1. Tech is screwing up your sleep.
Studies have shown that blue-enriched light, which is emitted by gadgets like smartphones and laptops, can suppress the body’s release of melatonin at night. Melatonin is a key hormone that helps regulate your internal clock, telling your body when it is nighttime and when to feel sleepy. Blue light can disrupt that process, making it impossible for you to stick to a proper sleep schedule.
Losing sleep has a number of negative effects on your brain. If you’re not logging seven or more hours of sleep each night, you might suffer from increasingly bad moods, decreased focus at work and problems with memory, not to mention a loss of actual brain tissue — all of which makes you less than a joy to be around.
- You’re easily distracted.
You don’t really need science to know this, but technology makes it much easier to get distracted, whether that’s stepping away from an important project to check your smartphone or flipping between multiple browser tabs without really focusing on any one. It has been proven that toggling between multiple tasks at once doesn’t actually work — in fact, you just wind up performing all your duties even worse.
- You can’t remember much…
Technology’s tendency to butt into whatever else you’re doing makes it more difficult to form new memories. As Nicholas Carr explains in The Shallows, memory comes in two types: transient working memory and long-term memory, which is more permanent. Information needs to pass from working memory into long-term memory in order to be stored. Any break in the processes of working memory — like, say, stopping to check your email or send a text message in the middle of reading an article — can erase information from your mind before that transfer occurs.
There’s also a limit to how much information your working memory can take in at once. Taking in too much information — which happens a lot online — is like “having water poured into a glass continuously all day long, so whatever was there at the top has to spill out as the new water comes down,”
4.you rely on the Internet to remember things for you.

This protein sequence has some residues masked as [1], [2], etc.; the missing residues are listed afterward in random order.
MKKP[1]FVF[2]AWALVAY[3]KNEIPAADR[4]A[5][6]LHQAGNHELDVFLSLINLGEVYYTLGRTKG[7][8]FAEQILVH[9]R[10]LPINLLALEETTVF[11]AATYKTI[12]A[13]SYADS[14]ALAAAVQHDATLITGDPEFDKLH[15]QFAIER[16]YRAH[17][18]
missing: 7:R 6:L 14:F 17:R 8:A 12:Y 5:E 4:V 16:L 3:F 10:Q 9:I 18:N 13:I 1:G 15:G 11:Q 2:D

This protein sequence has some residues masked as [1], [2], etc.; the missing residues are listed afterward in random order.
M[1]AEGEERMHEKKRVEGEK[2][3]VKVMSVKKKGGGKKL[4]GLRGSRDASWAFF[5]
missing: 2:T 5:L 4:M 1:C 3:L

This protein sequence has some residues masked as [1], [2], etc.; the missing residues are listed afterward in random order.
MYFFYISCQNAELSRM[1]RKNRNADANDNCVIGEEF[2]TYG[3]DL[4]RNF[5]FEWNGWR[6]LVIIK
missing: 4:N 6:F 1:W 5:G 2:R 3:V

People used to be able to retain really vast quantities of knowledge — like reciting entire novels, word for word — but technology has eliminated both the need and the drive to do so. When you know that Google or your smartphone can retain a piece of information for you, you’re less likely to store it in memory,.
- And you’re much more forgetful than you used to be.
Millennials are actually more likely to forget what day it is or where they put their keys than people over the age of 55, according to a 2013 Trending Machine survey. In a press release for the survey, family and occupational therapist Patricia Gutentag called out technology as one of the main culprits: “This is a population that has grown up multitasking using technology, often compounded by lack of sleep, all of which results in high levels of forgetfulness,” she said.
You can’t concentrate on what you’re reading.
Even if you’ve shunned all distractions, you still won’t absorb information you read online as well as you would if you’d read it in a book. And you can blame hypertext for that. Those colorful little links scattered throughout online articles make your brain work harder than it would otherwise, leaving less brain power to process what you’re reading. Even just reading on screens, like a laptop or iPad — links or no links — has been shown to diminish comprehension.
Research has shown that reading linked text “entails a lot of mental calisthenics — evaluating hyperlinks, deciding whether to click, adjusting to different formats — that are extraneous to the process of reading,” Carr wrote in “The Shallows.” And giving your brain more work to do makes it harder to absorb information. Text that’s peppered with photos, videos and ads is even worse.
9.You have the brain of a drug addict:Spending too much time on the Internet can actually cause changes in the brain that mimic those caused by drug and alcohol dependence, according to a 2012 study.
Internet addicts — most notably gamers who shun food, school and sleep to play for days on end — have abnormal white and grey matter in their brains, which disrupts and cripples the regions involved in processing emotion and regulating attention and decision-making. Alcoholics and drug addicts have strikingly similar brain abnormalities, the study found.
“I have seen people who stopped attending university lectures, failed their degrees or their marriages broke down” because of Internet gaming addiction, Dr. Henriette Bowden Jones, who runs a British clinic for Internet addicts, told The Independent.
Now that you’re properly terrified of the effects of technology on the old noggin, let us remind you that you do have the power to prevent brain drain and time-suck. Just log off every once in a while!